Reversing Diabetes in 30 Days http://www.aheadofthecurveatmidlife.com/2009/01/13/reversing-diabetes-in-30-days/ http://www.aheadofthecurveatmidlife.com/2009/01/13/reversing-diabetes-in-30-days/#comments Tue, 13 Jan 2009 11:42:47 +0000 admin http://www.aheadofthecurveatmidlife.com/?p=1071 The consequences of not being mindful of what we eat as we age has just been upped a notch, as a new study on memory decline due to mild glucose imbalance indicates. For most of us, exercise is still our best bet for maintaining that balance.
This headline reminded me a remarkable documentary I saw a few months ago that poses the question: What if diabetes can be cured? Medicine today maintains there is no cure for diabetes. The documentary suggests that people with the disease can eliminate the need for the medications, test strips, blood monitors and the like completely by changing what they eat.

This snippet from the Simply Raw: Reverse Diabetes in 30 Days, follow six people with Type I and II diabetes going through a medically-supervised raw food diet regimen for 30 days. By the end of the first week, most of the group is off insulin. By the end of the month, each of the five who complete the program are medication free.

Dr. Gabriel Cousens, the physician who directed the program, says healing diabetes is quite easy. A “live food diet” - no meat, no dairy, no breads or cooked grains, no sugar, no caffeine, and nothing cooked over 118 degrees - works best for healing diabetes because cooking food diminishes 50% of protein content and a 70-80% loss of vitamins, minerals and phytonutrients

The video deals frankly with the tough “emotional detox” - everyone has to deal with cravings, feeling irritable, emotional and restless. Dr. Cousens suggests this is a normal part of the healing process and it needs to happen. You can feel the depth of loss of the familiar, the comfortable, the known in each participant. It is an inspiring film. It’s easy to fall in love with these brave people and cheer for their determination.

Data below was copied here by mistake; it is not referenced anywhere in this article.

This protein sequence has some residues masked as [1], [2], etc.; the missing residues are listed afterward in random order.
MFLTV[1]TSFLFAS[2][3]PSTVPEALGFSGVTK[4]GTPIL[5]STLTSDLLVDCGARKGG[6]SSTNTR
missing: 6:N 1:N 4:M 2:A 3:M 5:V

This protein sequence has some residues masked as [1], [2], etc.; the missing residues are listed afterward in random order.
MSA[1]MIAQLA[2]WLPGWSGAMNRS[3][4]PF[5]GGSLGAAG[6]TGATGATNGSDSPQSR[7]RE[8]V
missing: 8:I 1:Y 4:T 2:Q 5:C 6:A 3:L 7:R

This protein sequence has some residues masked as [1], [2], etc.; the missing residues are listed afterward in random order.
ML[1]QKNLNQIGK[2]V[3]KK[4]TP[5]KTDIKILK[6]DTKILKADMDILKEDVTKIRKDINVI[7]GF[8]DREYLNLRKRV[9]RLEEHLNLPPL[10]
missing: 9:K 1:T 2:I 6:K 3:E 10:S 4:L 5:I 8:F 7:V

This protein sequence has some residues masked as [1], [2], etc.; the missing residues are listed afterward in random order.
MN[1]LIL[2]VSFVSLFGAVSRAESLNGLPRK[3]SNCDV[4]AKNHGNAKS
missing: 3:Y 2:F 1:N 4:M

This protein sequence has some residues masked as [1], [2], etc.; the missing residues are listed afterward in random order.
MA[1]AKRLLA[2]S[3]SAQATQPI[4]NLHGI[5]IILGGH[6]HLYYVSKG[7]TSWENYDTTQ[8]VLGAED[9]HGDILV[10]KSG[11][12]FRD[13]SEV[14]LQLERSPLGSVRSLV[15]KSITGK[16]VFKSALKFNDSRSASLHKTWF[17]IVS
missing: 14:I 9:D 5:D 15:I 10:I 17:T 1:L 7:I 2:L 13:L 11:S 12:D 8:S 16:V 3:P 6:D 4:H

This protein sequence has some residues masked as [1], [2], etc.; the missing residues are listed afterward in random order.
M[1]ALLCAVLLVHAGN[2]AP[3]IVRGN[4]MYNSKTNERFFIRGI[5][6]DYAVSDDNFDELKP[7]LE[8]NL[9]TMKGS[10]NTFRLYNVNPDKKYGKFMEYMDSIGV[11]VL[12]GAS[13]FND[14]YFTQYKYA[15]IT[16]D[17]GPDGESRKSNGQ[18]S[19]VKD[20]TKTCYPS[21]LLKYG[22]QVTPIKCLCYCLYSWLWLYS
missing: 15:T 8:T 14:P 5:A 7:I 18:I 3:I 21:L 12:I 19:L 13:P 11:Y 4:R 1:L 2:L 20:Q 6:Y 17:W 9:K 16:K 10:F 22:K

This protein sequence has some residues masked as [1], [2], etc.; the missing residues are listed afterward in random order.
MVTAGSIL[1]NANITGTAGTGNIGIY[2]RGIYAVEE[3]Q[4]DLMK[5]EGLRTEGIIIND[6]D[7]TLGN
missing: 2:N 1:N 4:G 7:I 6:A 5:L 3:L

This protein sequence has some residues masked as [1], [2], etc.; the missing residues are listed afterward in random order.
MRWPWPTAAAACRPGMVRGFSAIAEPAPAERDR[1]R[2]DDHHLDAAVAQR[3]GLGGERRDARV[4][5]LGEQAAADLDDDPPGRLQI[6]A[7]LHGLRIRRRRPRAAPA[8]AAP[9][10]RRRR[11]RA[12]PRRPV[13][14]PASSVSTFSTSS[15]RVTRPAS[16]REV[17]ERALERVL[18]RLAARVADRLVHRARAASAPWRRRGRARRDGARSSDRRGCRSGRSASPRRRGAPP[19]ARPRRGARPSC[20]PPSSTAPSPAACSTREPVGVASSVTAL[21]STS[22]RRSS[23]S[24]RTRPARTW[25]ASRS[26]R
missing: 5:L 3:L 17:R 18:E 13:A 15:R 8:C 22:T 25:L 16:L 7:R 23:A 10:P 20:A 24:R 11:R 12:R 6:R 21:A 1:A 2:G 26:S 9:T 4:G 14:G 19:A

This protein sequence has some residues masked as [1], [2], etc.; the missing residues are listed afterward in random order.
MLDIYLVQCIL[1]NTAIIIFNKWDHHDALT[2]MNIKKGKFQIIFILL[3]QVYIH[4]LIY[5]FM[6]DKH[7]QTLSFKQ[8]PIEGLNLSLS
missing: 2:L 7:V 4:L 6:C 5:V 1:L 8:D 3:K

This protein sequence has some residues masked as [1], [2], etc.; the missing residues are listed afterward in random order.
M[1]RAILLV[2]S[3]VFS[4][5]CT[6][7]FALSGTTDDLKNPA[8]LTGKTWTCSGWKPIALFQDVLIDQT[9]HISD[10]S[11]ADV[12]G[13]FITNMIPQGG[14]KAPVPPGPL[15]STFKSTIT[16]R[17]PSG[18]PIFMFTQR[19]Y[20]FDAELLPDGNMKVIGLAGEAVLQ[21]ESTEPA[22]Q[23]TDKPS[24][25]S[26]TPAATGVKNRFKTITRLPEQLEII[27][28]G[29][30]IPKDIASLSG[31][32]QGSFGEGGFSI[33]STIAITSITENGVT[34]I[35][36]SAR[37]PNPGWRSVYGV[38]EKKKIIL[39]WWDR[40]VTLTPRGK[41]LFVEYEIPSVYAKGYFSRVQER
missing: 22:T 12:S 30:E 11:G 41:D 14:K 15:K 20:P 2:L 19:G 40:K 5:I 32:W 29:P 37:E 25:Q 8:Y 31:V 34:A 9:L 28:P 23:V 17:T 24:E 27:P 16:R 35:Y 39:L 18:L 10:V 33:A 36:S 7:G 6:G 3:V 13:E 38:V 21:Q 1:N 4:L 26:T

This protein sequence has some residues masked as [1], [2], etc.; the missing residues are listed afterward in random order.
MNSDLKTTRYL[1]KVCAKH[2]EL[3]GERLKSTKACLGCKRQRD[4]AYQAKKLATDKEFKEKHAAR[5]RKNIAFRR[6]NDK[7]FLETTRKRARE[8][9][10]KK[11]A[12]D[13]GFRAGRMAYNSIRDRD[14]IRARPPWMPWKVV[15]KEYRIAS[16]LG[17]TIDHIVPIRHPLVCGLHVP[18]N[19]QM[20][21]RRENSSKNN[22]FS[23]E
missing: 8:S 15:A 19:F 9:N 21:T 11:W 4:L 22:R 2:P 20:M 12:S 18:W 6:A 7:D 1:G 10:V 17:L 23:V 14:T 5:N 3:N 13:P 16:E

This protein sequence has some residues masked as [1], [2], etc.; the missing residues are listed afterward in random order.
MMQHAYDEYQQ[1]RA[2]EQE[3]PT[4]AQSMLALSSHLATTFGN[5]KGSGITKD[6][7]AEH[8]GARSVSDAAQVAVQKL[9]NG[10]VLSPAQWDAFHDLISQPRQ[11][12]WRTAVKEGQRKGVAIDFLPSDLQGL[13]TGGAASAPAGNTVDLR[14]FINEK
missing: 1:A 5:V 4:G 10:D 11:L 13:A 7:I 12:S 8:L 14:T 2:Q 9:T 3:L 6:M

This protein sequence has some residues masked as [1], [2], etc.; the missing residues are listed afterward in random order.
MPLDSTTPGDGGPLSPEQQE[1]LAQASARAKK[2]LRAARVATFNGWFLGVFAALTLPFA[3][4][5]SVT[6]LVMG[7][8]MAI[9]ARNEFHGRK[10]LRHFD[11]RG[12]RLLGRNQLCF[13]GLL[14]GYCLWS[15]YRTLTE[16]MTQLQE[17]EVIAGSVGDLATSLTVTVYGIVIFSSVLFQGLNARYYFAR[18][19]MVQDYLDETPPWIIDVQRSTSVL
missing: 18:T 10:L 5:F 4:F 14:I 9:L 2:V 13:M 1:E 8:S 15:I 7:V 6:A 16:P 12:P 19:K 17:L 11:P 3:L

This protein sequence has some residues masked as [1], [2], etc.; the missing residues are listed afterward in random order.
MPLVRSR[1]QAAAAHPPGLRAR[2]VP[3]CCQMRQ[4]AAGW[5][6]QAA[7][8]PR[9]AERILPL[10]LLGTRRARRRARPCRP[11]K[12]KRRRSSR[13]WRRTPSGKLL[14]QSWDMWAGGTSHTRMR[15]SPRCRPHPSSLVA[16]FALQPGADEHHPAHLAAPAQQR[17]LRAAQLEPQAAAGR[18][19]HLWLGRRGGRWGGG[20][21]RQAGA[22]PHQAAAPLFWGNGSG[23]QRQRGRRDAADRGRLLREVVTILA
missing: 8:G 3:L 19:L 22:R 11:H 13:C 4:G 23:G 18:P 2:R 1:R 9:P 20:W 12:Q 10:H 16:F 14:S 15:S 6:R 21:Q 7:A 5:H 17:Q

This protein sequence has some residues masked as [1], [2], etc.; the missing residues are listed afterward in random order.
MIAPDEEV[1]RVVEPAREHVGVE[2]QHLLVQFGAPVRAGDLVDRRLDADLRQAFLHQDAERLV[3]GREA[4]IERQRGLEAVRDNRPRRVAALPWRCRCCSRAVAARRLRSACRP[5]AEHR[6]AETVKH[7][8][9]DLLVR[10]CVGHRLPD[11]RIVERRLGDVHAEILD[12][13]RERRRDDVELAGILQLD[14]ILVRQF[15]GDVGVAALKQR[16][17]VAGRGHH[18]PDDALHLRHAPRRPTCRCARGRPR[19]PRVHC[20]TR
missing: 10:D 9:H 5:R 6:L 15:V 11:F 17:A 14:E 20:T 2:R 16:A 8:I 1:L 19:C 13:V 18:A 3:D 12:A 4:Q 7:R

Gabriel Cousens rreceived his MD from Columbia Medical School, is a member of the American Board of Holistic Medicine, and a Diplomat in Ayurveda. He is a leading authority on live-food nutrition, a psychiatrist, and medical researcher, lecturer, and author of six books, including, There is a Cure for Diabetes, Spiritual Nutrition, Depression-Free for Life, and Conscious Eating. Cousens is the founder and director of the Tree of Life Foundation and the Tree of Life Rejuvenation Center, which offers regular 21 day Lifestyle Transformation and Reversing Diabetes programs. The Center’s website lists an impressive array of testimonials, including from futurist Barbara Marx Hubbard, actor Woody Harrelson, leadership author Ayman Sawaf, and former assistant secretary general to the UN, Robert Muller.

Our Stars, Our Selves http://www.aheadofthecurveatmidlife.com/2009/01/11/our-stars-our-selves/ http://www.aheadofthecurveatmidlife.com/2009/01/11/our-stars-our-selves/#comments Sun, 11 Jan 2009 21:43:00 +0000 admin http://www.aheadofthecurveatmidlife.com/?p=988 Okay, that last entry felt a lot like hard work, so with all due respect to the men reading this post, I feel the need for a little eye candy. Seriously, listen up! We all desperately need images of what a thoughtful, satisfied, successful – and meaningful - midlife can look like, and under that elegant and poised exterior lies an interesting midlifer who’s ‘doing the work’.

I don’t remember where I read this interview with Brad Pitt about his new movie, The Curious Case of Benjamin Button, about an octogenarian who ages backward into infancy, but I noted it because of comments he makes about his own aging. Among them was that this movie was a fitting assignment for a man at life’s midway point, as he had some personal reckoning to do with the temporality of things.